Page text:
Before I moved, I had an emotional breakdown and was hospitalized. That’s what prompted my exodus from the city. I had lost a client, which had put me behind on my rent. My landlord was harassing me. I was completely overwhelmed, not knowing where I was going to get money from. I thought I was going to get evicted. The city, as amazing as it is, can be very unforgiving.

I used to rent in the city in Washington Heights and Harlem. I paid $2,800 in rent. My electricity bill was sky high. I ate out more and took cabs. I even had to budget for my weekly parking tickets. When I broke up with my daughters’ father and didn’t have his income coming in to help pay those bills, it became more of a strain. It was easier to move for co-parenting—he lives in White Plains now—and because I could get more for my money. I’m literally a block away from the Bronx and about 25 minutes from Harlem. My rent is $2,500, and I have three bedrooms; I even have a dining room and living room.

My son goes to boarding school in Connecticut, but he’s on a full scholarship. I have joint custody of my two daughters with their father, and he’s very active in terms of helping and paying for things. We go half on almost everything. So it’s probably not as burdensome as it is for other single mothers. I have a good supportive system around me. Our biggest costs are after-school care and extracurricular activities. I’ve always worked from home, so I have flexibility that a lot of parents wouldn’t have.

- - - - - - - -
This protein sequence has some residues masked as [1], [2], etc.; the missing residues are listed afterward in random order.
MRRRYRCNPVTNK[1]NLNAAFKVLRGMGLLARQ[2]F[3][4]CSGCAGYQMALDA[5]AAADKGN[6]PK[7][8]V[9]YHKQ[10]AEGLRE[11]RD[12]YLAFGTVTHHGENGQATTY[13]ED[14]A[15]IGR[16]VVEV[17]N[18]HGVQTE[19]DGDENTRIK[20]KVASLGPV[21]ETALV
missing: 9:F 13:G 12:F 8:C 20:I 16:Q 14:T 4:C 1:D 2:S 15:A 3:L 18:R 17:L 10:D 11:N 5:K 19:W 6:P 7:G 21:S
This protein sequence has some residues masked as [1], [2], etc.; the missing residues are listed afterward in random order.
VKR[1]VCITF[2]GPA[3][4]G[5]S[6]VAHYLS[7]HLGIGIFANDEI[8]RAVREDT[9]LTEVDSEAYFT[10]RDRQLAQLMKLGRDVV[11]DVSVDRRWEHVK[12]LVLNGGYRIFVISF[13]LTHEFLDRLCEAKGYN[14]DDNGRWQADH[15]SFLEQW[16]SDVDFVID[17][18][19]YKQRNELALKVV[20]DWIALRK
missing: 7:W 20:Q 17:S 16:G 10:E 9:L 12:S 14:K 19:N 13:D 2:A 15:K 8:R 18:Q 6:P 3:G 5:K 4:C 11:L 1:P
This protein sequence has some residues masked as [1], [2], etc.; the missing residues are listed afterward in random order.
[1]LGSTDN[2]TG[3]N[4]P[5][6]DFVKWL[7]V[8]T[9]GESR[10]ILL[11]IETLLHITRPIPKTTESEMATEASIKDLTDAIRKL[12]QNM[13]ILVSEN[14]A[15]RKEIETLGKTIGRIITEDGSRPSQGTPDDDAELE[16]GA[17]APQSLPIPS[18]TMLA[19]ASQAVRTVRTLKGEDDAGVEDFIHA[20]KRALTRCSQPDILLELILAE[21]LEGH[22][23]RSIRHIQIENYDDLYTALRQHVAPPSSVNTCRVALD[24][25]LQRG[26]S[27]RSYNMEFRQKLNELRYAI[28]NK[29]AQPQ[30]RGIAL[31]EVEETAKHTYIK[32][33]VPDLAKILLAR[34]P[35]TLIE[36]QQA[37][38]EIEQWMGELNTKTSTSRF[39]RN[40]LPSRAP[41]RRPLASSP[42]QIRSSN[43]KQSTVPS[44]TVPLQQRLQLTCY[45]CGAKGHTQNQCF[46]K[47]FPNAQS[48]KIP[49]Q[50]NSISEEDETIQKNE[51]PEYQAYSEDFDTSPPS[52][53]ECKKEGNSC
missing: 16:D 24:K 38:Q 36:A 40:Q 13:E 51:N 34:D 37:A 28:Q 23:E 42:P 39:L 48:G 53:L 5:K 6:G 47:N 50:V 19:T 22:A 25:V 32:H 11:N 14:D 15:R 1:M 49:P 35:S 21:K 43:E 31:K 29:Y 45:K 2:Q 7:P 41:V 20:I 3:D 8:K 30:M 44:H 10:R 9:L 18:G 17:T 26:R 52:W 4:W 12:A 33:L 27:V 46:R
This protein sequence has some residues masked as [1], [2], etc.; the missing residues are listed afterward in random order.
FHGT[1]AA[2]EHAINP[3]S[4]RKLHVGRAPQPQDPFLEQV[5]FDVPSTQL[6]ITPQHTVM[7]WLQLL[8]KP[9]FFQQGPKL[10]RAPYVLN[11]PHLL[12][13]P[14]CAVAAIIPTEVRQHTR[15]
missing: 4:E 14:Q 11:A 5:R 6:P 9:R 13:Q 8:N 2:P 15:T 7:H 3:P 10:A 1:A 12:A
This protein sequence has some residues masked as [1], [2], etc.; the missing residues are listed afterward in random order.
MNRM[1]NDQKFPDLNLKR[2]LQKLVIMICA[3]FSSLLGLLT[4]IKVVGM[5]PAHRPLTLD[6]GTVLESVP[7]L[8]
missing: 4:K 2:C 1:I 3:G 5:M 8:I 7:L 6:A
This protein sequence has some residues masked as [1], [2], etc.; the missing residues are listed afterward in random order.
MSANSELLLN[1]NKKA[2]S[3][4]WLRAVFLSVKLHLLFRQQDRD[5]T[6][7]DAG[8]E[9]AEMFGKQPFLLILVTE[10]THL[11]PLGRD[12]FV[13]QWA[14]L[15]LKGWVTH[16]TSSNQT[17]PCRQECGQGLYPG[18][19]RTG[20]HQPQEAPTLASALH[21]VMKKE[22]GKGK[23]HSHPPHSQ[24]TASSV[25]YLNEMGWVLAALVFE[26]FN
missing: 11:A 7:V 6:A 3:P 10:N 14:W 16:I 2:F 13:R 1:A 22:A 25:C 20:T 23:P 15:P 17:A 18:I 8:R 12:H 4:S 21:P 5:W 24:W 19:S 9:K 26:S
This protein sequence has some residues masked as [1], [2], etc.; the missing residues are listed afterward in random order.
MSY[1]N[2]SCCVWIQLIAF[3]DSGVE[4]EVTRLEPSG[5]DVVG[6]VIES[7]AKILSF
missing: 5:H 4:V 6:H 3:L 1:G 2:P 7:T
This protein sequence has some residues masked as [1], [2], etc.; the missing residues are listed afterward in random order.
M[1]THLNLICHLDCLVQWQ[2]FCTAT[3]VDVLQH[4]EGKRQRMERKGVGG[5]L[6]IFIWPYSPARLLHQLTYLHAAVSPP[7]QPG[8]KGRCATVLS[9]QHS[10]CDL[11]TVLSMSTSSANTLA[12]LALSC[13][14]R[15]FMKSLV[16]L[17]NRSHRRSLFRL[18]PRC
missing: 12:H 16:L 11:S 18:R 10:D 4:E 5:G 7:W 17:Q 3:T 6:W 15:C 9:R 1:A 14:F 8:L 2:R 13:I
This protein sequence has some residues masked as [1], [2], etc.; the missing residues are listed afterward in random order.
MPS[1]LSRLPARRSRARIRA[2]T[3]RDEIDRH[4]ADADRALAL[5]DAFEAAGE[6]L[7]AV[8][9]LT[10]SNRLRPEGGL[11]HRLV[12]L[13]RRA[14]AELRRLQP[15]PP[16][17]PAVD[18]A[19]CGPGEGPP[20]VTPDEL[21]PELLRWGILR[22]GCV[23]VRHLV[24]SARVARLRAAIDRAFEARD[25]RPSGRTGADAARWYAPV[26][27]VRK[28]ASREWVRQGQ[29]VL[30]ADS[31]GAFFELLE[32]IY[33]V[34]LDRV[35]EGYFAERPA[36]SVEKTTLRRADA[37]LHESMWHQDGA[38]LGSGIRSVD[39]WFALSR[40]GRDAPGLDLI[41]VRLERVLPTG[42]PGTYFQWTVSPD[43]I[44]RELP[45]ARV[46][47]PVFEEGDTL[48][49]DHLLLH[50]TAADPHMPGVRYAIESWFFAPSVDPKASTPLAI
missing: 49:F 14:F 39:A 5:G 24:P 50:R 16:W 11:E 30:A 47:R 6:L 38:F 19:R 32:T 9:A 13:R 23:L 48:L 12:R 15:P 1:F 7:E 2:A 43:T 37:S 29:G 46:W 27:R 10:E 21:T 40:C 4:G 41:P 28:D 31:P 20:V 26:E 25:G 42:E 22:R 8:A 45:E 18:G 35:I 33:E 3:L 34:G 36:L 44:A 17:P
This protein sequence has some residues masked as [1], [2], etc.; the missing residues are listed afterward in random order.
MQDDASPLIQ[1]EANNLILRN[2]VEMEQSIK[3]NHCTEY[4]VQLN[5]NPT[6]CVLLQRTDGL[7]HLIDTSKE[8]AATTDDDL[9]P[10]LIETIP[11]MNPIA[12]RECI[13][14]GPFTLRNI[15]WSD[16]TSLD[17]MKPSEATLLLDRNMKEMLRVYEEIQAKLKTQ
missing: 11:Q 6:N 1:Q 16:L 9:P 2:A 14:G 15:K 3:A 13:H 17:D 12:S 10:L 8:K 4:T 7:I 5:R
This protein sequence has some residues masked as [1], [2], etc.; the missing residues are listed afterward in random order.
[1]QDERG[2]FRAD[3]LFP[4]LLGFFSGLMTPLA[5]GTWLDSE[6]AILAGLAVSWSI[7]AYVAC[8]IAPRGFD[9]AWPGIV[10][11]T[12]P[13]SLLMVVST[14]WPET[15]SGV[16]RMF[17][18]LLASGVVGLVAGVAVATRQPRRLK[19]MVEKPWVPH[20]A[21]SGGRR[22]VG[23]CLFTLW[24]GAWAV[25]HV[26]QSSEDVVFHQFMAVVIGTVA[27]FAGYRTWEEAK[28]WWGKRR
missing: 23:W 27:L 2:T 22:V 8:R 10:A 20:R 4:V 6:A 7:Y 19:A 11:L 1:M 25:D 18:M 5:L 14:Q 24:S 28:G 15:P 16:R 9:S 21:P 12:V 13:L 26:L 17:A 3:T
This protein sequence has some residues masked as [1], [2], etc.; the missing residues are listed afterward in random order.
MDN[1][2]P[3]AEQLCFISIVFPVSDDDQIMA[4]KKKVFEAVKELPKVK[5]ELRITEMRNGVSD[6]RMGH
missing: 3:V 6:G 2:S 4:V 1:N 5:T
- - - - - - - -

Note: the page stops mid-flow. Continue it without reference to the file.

I don’t even know what a savings account is—I’ve never even used the savings side of my bank account. My goal to live comfortably is earning $150,000 a year. At what I’m bringing in right now, I’m not where I would be if I lived in, say, Atlanta. And the type of industry I work in—I have to go out and network and be around people. I’m spending on cabs and dinners. What I have to do to continue to make money costs me money. Until I make $150,000 a year, I feel like I’m never really going to be able to save.


MCF Intersection

A regular snapshot of the trends, news and research in the world of philanthropy — and its impact on business.


*Only first names have been used to protect anonymity.